Characterization of CD38KO NK cells
Genetic engineering did not alter the proliferative or functional characteristics of NK cells. Unedited and CD38KO NK cells had similar rates of ex vivo expansion (Fig 2A) and the expression of a panel of NK surface receptors was not significantly altered post electroporation (Fig 2B). Degranulation was determined by measuring the expression of lysosomal-associated membrane protein-1(CD107a) on NK cells in the presence of their target cells and was similar in CD38KO and CD38WT cells (Fig 2 C). Additionally, NK cellular cytotoxicity was comparable between unedited and engineered NK cells as determined through the production of intracellular IFNү (Fig 2D) and TNFα (Fig 2E) in the presence of target cells.
Arming CD38ᴷᴼ NK cells
To determine if the addition of CD16-158V could augment the potency of CD38KO NK cells, electroporation was used to deliver CD16-158V mRNA to engineered cells. CD38KO NK cells transfected with CD16-158V mRNA demonstrated superior cell lysis when cocultured with CD38+ NCI-H929 myeloma cells treated with DARA (Fig 3). MaxCyte electroporation was used to confirm that the efficacy of CD38KO NK cells could be further enhanced with the expression of CD16-158V.
Stable multiplexed engineering was accomplished through the combination of electroporation and AAV transduction. CRISPR-Cas9 RNP electroporation was used to disrupt CD38 expression while a recombinant AAV delivered an HDR template encoding CD16-158V. Generation of double-edited CD38KO/CD16KI NK cells was determined by surface FLAG expression; 58% of CD38KO cells expressed CD16-158V (Fig 4A). Double-edited CD38KO/CD16KI NK cells in combination with DARA induced increased cell lysis in multiple myeloma target cells (Fig 4B) and showed the greatest reduction in tumor burden in MM1.S xenograft mice, demonstrating superior anti-tumor activity (Fig 4C). MaxCyte’s electroporation technology can be used with complementary genetic engineering tools, such as AAVs, to develop the next generation of NK cell therapeutics.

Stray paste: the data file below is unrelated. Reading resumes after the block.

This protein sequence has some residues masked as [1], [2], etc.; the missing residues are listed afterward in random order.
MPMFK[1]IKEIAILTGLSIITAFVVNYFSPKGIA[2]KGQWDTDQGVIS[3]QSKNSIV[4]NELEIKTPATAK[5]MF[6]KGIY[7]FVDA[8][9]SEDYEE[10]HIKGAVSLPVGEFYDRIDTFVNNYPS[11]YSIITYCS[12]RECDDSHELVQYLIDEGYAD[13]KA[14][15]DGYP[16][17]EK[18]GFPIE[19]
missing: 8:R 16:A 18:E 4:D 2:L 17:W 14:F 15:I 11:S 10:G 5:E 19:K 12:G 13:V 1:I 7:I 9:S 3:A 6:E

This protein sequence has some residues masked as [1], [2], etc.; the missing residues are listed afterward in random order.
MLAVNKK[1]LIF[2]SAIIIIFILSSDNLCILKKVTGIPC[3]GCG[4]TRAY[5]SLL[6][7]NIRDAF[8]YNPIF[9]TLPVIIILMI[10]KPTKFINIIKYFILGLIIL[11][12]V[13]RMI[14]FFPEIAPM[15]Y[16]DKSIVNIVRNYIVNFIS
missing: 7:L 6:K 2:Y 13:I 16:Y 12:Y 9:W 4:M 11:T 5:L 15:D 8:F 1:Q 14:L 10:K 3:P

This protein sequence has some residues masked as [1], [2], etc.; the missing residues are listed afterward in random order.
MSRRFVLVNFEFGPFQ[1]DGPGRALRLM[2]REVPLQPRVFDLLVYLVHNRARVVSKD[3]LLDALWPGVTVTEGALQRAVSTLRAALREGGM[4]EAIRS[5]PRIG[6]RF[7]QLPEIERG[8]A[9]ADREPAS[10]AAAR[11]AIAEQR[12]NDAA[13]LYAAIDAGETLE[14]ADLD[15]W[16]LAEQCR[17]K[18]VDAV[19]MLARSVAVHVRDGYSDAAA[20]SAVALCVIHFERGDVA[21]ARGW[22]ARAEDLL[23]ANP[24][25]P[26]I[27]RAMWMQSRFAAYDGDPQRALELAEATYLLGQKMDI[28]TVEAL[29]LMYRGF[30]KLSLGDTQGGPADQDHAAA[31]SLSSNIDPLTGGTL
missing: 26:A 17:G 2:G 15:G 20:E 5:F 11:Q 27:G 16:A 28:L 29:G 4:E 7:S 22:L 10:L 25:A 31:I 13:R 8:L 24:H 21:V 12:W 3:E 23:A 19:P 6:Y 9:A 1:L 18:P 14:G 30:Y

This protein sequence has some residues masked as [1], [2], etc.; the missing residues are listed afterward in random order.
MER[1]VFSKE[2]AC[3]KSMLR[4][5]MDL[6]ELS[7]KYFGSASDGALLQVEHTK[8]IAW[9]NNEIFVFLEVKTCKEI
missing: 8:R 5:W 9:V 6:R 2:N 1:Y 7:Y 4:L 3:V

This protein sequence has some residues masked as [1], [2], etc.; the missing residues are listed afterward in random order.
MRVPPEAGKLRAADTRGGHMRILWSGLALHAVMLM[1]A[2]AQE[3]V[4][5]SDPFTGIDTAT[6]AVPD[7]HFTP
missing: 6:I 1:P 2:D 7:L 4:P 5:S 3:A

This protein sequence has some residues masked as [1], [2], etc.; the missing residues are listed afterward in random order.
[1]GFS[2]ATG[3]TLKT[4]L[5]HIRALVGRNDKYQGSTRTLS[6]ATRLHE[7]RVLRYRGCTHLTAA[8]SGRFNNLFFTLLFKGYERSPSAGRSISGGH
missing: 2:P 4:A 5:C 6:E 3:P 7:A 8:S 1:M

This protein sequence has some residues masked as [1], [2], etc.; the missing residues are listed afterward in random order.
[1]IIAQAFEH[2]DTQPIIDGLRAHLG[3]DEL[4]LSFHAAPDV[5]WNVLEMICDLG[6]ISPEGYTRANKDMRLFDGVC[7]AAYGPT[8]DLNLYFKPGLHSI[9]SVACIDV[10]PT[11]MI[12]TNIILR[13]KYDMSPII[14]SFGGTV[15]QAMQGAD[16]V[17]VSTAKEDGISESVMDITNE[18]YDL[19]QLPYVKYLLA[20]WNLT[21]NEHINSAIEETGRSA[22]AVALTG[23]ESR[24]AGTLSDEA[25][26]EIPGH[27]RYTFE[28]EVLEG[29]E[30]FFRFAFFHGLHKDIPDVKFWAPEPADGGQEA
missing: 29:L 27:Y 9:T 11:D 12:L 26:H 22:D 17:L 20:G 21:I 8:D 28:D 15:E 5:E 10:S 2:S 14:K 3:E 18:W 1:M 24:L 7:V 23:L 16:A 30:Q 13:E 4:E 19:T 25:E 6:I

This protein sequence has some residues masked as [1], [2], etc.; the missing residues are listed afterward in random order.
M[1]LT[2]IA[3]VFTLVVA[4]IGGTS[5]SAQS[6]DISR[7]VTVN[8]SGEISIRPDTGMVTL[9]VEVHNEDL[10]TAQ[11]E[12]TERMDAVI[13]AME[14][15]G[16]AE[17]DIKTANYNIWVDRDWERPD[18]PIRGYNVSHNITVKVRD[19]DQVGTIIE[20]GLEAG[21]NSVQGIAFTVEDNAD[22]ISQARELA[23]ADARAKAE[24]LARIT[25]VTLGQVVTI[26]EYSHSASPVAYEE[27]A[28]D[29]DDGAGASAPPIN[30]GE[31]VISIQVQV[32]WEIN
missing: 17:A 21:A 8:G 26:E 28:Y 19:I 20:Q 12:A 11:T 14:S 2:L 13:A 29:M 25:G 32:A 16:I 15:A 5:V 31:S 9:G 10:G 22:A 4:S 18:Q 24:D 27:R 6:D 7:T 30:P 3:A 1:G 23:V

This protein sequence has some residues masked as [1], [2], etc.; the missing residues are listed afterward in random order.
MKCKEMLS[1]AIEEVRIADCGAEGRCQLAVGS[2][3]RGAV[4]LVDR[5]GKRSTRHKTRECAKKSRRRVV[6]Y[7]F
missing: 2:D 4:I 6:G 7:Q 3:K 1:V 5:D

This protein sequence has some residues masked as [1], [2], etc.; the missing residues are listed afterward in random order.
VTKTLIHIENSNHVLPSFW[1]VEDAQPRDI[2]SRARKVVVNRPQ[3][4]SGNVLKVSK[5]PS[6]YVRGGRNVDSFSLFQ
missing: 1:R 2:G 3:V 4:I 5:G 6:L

Conclusion and Future Applications
Combining highly potent adoptive NK cell transfer with monoclonal antibody therapy is a promising cancer treatment strategy. MaxCyte’s electroporation technology paired with AAV transduction enabled the development of an easily adaptable workflow for multiplexed genetic engineering in NK cells. The high efficiency of CD38 knockout achieved with MaxCyte electroporation eliminated the need for additional enrichment steps for engineered cells. Additionally, the reduction of CD38 expression was stable over time and conferred resistance to DARA-induced NK fratricide. Electroporation did not compromise edited NK cells’ functional or proliferative capacity. MaxCyte electroporation was also used to arm CD38KO cells with the high-affinity CD16-158V, enhancing their cytotoxicity in the presence of DARA. The combination of electroporation and AAV transduction resulted in the efficient production of double-edited NK cells. CD38KO/CD16KI NK cells augmented DARA’s anti-tumor activity both in vitro and in vivo. MaxCyte enabled the development of a streamlined workflow for multiplexed engineering of NK cells that, when combined with DARA, represents an exciting combinatorial immunotherapeutic strategy perfectly positioned to advance into the clinic.